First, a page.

If you or someone you love has suffered from drug or alcohol addiction, you may be familiar with substance abuse treatment and the term “dual diagnosis program.” Drug and alcohol addiction treatment centers come in many forms, all with different specialties and focuses. For addicts and alcoholics who suffer from a co-occurring issue, such as an eating disorder or mood disorder like depression, a dual diagnosis program is usually the best option for getting help.

What is a Dual Diagnosis Program?

It’s obvious that when someone seeks help for a substance addiction, the focus of whatever treatment center they select is going to be helping the individual to stop using drugs and alcohol. However, many people who suffer from substance use disorder also suffer from what’s called a “co-occurring disorder.” A co-occurring disorder is any mental or behavioral disorder that affects someone’s ability to function normally. This can include depression, anxiety, bipolar disorder, personality disorders, an eating disorder, or a behavioral issue such as gambling or sex addiction. The purpose of a dual diagnosis program is to treat both the addiction and the co-occurring disorder, so that patients have the best chance at a full recovery.
A dual diagnosis program includes drug addiction treatment alongside psychiatric services and holistic programs that help patients to recover from both disorders. This can include medication management, biofeedback programs, mindfulness courses, and multiple other holistic treatment methods.

Dual Diagnosis Program
When Does Someone Need a Dual Diagnosis Program? 1

How a Dual Diagnosis Program Can Help

For many people who suffer from drug or alcohol addiction, a co-occurring disorder is heavily intertwined with their substance abuse. In fact, many people begin abusing drugs and alcohol to self-medicate when they begin to experience painful symptoms of another disorder. For example, someone who suffers from untreated depression may begin drinking to numb their feelings of pain and hopelessness, and gradually become dependent on the alcohol as a result.
According to the Substance Abuse and Mental Health Services Administration (SAMHSA), 26.7% of people who suffer from mental illness also have suffer from drug or alcohol addiction. In fact, it is estimated that almost 9 million people in the United States have both a mental health disorder and a substance addiction. For many of these people, a dual diagnosis program offers the best chance at a full recovery.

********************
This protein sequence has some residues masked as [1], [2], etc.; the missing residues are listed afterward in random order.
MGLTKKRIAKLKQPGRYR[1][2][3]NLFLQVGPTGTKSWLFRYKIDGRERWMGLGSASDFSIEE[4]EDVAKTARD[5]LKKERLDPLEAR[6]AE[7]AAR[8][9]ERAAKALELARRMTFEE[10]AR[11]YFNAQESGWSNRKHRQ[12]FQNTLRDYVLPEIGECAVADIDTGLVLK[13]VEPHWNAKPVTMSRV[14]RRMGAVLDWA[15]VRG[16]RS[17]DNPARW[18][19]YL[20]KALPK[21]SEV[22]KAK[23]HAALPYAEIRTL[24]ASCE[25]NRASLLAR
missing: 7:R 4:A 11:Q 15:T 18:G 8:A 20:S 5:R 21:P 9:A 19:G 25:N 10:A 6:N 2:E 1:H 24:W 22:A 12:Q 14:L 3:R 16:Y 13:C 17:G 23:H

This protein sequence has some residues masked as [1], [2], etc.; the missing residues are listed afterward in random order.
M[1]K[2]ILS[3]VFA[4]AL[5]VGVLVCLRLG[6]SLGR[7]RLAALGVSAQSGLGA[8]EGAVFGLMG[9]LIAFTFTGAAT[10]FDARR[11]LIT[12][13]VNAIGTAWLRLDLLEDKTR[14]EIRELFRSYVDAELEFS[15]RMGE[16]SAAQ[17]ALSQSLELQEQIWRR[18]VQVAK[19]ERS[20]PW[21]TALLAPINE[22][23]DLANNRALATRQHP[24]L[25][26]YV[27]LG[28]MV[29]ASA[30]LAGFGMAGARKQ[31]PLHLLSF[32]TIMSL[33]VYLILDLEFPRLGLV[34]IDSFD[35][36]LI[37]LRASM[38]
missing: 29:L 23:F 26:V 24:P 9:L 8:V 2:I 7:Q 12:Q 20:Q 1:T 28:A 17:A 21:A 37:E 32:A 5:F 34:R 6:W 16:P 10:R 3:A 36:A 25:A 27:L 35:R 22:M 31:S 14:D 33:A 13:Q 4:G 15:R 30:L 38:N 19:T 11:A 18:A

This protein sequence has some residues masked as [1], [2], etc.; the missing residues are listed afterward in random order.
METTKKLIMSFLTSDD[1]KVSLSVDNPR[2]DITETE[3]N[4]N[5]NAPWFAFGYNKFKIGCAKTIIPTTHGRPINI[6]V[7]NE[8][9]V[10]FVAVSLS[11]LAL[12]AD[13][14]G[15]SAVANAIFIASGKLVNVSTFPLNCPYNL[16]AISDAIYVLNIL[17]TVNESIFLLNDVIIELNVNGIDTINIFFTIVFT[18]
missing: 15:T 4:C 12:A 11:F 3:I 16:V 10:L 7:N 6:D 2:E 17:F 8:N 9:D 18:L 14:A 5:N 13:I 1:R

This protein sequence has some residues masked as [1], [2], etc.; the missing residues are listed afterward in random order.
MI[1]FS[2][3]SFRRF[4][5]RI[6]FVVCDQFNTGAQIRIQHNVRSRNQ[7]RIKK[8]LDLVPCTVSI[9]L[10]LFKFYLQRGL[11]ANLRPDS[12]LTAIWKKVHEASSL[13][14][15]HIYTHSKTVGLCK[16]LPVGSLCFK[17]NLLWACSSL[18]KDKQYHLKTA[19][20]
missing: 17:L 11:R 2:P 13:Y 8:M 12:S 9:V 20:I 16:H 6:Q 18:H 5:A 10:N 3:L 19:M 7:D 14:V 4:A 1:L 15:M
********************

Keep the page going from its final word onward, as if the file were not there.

In order to fully heal from addiction, someone who suffers from a dual diagnosis needs help in treating any underlying conditions that contribute to their drug or alcohol addiction. For many, these underlying conditions include depression or behavioral addictions. Treating only one disorder does a disservice to those who want to get well and lead happy, fulfilling lives. In fact, treating only the drug addiction and letting a mental health issue go unchecked can lead to a relapse for many individuals.

What Does a Dual Diagnosis Program Include?

Treatment facilities are all unique, but those that include a dual diagnosis program generally have a few things in common, no matter where they are. In addition to drug addiction treatment that usually include group and individual therapy, a dual diagnosis program should include psychiatric services and medication management. This means that patients have access to regular visits with a psychiatrist, who can diagnose mental health issues, prescribe and adjust medication, and monitor patient progress. These programs also usually have an emphasis on therapeutic methods that can help patients manage symptoms. In addition to learning relapse prevention skills, patients in a dual diagnosis program will often learn mindfulness techniques for regulating emotions and participate in holistic activities designed to help them manage their mental illness.

In addition, a dual diagnosis program may include:

  • trauma resolution therapy
  • yoga, , massage, and other holistic therapies
  • experiential therapy that can help patients process cognitive distortions and negative life events
  • mindfulness training
  • biofeedback to monitor brain activity
  • psychoeducation groups to help teach patients how to manage their symptoms when they are living independently

Choosing a Dual Diagnosis Program

Every individual is different, and therefore has different needs when it comes to treatment. For those people who suffer from a co-occurring disorder, however, it is absolutely essential that they receive care that treats their addiction and any contributing factors. Recovery from drug and alcohol addiction is about so much more than just abstinence from substances. It’s about embracing life in every aspect, with all the tools necessary for finding fulfillment and happiness. Those who desire recovery deserve a form of treatment that gives them the best chance at that, and for many, that means enrolling in a dual diagnosis program.

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